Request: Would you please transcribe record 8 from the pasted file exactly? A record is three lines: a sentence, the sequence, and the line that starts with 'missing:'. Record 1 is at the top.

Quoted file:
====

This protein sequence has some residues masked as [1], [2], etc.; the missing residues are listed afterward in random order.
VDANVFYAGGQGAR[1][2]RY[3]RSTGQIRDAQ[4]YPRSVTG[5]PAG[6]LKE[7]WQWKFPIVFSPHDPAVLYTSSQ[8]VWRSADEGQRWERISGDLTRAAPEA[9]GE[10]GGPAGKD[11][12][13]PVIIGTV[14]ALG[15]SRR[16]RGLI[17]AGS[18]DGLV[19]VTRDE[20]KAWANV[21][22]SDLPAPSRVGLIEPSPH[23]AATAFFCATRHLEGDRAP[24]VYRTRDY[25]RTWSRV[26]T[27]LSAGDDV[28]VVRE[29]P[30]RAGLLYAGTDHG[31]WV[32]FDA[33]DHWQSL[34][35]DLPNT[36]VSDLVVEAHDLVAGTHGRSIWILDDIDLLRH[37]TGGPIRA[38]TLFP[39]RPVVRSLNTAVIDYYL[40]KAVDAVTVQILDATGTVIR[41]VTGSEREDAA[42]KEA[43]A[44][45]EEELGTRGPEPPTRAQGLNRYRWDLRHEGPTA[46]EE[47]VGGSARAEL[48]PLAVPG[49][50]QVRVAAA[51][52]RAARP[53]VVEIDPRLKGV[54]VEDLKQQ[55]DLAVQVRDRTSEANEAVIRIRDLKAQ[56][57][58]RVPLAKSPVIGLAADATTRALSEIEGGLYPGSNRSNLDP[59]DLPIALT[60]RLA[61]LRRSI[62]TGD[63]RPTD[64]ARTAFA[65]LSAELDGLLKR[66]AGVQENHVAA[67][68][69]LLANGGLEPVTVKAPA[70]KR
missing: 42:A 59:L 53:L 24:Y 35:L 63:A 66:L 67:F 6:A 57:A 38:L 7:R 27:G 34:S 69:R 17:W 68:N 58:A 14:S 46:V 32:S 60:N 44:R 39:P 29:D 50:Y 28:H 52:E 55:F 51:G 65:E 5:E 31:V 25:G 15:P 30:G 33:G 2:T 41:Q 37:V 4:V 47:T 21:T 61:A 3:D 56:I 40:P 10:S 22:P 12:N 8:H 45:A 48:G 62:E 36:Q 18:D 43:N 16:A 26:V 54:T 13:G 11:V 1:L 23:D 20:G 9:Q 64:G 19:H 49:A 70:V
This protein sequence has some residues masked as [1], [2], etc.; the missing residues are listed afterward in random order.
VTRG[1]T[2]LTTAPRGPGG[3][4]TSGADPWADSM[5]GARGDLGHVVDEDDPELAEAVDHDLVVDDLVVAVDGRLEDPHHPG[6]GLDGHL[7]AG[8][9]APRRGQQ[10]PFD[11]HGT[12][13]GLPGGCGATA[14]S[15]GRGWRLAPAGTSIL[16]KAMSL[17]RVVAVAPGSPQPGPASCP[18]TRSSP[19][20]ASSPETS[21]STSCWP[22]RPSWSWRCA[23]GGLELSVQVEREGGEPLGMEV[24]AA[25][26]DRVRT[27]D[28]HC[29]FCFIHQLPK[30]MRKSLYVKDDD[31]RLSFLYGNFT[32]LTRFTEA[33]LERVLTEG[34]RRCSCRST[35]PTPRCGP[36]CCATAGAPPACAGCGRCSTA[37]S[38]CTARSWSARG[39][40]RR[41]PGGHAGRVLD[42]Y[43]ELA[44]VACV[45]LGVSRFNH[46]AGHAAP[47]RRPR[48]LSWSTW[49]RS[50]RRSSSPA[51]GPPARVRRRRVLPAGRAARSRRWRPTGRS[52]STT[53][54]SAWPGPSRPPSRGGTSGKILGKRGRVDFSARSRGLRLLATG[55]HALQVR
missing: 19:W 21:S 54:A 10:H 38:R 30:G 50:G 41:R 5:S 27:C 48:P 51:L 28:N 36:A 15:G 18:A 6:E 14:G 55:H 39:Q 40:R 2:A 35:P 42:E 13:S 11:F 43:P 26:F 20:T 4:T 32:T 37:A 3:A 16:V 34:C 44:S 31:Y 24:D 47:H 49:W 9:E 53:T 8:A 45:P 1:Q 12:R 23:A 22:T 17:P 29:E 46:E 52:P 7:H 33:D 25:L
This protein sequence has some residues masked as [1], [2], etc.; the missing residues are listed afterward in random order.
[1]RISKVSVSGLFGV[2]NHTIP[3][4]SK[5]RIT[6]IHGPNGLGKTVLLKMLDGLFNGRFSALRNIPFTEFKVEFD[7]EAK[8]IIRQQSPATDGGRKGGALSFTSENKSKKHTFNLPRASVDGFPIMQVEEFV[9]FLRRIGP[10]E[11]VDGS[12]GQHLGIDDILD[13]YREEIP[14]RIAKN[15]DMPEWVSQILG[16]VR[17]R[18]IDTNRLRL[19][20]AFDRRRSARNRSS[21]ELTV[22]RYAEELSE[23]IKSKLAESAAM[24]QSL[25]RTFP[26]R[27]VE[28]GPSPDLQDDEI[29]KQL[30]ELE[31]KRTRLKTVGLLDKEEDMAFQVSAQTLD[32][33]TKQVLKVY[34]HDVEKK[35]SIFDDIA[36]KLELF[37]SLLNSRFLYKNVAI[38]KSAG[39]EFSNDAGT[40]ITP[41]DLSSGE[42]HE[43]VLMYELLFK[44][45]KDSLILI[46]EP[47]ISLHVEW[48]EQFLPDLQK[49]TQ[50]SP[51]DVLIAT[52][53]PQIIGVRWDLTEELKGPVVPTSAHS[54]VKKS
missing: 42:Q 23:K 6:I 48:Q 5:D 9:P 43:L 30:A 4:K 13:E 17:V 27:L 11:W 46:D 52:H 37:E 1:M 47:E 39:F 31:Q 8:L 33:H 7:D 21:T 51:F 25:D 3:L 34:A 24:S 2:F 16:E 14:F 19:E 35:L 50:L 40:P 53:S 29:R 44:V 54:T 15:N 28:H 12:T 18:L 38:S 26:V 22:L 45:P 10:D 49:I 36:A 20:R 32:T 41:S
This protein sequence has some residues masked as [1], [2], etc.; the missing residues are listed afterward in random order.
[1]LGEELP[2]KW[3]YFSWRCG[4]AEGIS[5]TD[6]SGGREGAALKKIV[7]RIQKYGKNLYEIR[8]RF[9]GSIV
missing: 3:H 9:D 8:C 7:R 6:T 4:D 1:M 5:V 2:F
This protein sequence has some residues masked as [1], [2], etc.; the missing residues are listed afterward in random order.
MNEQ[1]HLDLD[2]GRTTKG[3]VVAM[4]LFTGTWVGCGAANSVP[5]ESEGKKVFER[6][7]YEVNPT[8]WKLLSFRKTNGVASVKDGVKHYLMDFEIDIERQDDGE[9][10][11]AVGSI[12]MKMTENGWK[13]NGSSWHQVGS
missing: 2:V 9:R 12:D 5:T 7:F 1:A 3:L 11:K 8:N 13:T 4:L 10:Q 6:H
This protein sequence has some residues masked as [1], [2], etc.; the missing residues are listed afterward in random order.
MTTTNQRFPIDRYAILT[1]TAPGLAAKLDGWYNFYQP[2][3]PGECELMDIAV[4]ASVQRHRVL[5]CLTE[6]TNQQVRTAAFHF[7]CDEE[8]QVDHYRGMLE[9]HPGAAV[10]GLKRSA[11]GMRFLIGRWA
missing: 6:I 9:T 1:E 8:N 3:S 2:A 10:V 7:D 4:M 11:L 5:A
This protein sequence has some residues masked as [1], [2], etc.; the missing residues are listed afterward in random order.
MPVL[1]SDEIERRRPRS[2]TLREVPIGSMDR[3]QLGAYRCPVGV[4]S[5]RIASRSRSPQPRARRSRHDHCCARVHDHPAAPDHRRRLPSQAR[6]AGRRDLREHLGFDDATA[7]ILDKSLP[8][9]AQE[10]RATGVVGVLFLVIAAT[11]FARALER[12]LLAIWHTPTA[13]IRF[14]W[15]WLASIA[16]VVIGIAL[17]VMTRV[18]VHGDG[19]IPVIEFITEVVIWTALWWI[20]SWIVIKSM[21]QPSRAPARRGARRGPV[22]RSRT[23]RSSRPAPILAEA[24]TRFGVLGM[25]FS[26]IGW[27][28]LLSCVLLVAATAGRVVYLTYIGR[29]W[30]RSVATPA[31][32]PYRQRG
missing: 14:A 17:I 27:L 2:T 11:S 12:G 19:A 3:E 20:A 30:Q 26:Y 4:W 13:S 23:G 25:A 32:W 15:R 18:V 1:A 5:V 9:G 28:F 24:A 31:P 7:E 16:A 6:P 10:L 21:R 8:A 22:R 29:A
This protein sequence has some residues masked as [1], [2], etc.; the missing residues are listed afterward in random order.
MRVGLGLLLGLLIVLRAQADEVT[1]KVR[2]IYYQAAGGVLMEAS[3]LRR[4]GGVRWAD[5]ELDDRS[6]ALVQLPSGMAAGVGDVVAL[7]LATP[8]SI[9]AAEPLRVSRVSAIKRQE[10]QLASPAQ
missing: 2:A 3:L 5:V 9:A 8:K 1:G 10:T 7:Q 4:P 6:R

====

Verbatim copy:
This protein sequence has some residues masked as [1], [2], etc.; the missing residues are listed afterward in random order.
MRVGLGLLLGLLIVLRAQADEVT[1]KVR[2]IYYQAAGGVLMEAS[3]LRR[4]GGVRWAD[5]ELDDRS[6]ALVQLPSGMAAGVGDVVAL[7]LATP[8]SI[9]AAEPLRVSRVSAIKRQE[10]QLASPAQ
missing: 2:A 3:L 5:V 9:A 8:K 1:G 10:T 7:Q 4:P 6:R